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Becoming Madame Mao

"Nothing less than brillant." —ALA Booklist starred & boxed review

"Historical fiction acquires new luster and credibility in Min's brillant evocation of the woman who married Mao and fought to succeed him...[a] spellbinding novel." —Publishers Weekly starred & boxed review

"Brillant. We will never imagine Madame Mao the same way again. This is historical fiction of the first order." —Russell Banks, author of Cloudsplitter

"Anchee Min has rendered the White-Boned human — Madame Mao is finally given her own voice. A remarkable accomplishment." —Ha Jin, author of Waiting

About the Book

Anchee Min's new novel, Becoming Madame Mao (Mariner Books), is a triumph of historical fiction. In Min's skillful hands, the "white-boned demon," as Madame Mao is known, is given flesh and blood. The myths surrounding her are systematically unraveled to reveal a woman motivated by ambition, fueled by revenge, and tortured by her unrequited love for Mao Zedong.

To millions, Madame Mao Jiang Ching is evil personified; she has been erased from China's history books. In Becoming Madame Mao, Anchee Min resurrects her in a sweeping story that moves gracefully from the intimately personal to the great stage of world history. Every character existed in real life, and the protagonists' letters and poems have been translated from original documents. These facts and Min's personal experiences with Jiang Ching and her closest advisers help to create a story that redefines forever Mao's fourth wife—one of the most interesting women of the twentieth century.

The novel begins in 1919 with Yunhe, a four-year-old girl born to a rural concubine who defiantly refuses to have her feet bound. Again and again her mother tells the girl that "females are like grass, born to be stepped on," but the girl doesn't listen and throughout her life clings to the belief that she is "a peacock among hens." After abandoning an arranged marriage and being abandoned in another marriage, Yunhe runs away to Shanghai to become an actress and renames herself Lan Ping. In her new identity she pursues roles on stage and screen but never gets out of B movies and second-tier operas. Another failed marriage leads her to the role of patriot, and she joins the Red Army. She is sent to the mountainous region of Yenan, where, in 1934, she meets and seduces the charismatic war hero Mao. She wins him for a time in an erotically charged and passionate affair. They marry and he renames her Jiang Ching, but soon after their marriage her jealousy, the machinations of Mao's trusted aides, and Mao's own loss of interest cast her into limbo. By now a veteran of the inner-circle betrayals that Mao encouraged, Jiang Ching attempts to gain personal power, but it becomes her undoing.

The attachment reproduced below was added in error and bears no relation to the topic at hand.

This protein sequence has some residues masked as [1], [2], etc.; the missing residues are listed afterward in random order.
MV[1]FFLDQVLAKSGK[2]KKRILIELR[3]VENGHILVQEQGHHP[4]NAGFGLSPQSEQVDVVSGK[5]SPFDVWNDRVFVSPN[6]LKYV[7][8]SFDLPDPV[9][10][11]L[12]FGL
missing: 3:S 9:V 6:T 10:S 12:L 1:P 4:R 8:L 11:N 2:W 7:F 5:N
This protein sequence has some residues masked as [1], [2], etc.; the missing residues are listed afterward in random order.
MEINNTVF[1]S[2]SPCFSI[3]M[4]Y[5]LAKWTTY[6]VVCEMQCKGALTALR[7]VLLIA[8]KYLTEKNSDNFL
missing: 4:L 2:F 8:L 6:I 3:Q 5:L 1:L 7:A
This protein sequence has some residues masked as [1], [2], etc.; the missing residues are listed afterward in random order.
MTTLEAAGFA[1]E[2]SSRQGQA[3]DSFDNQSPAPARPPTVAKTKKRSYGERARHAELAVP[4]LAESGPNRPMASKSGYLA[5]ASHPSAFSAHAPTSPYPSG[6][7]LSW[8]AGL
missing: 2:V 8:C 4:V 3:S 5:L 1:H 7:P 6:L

Min fluidly details her heroine's series of love affairs and marriages, divorces and acrimonious partings, roles in China's operas and movies, endurance in the shadow of Mao's disfavor, desperate ploys to regain his attention, and brief time in the limelight during the Cultural Revolution. As a chronicle of ambition, betrayal, murder, revenge, barbaric cruelty, paranoia, and internecine rivalry, the narrative races from 1919 to 1991. But Becoming Madame Mao "is foremost a character study of a determined, vindictive, rage-filled, cruel, and emotionally needy woman," writes Publishers Weekly, "who flourished because she reinvented herself as an actress in different self-defined roles — and because China was ready for her."

Jiang Ching was beloved by the Chinese people as the driving force behind the proletarian operas and films that inspired millions. As an architect of the excesses of the Cultural Revolution and supposed murderer of Mao, however, she was despised and sentenced to death. Despite being a victim of The Cultural Revolution, Anchee Min felt it was her job as a writer to understand Jiang Ching as a human being. "In truth," says Min, "she was an early feminist who was caught up in the whirlpool of Mao's political and personal life." In Becoming Madame Mao, Min opens Jiang Ching's soul for all to see — the good and the bad — and gives voice to a conflicted, impassioned woman who has been rubbed out of history.

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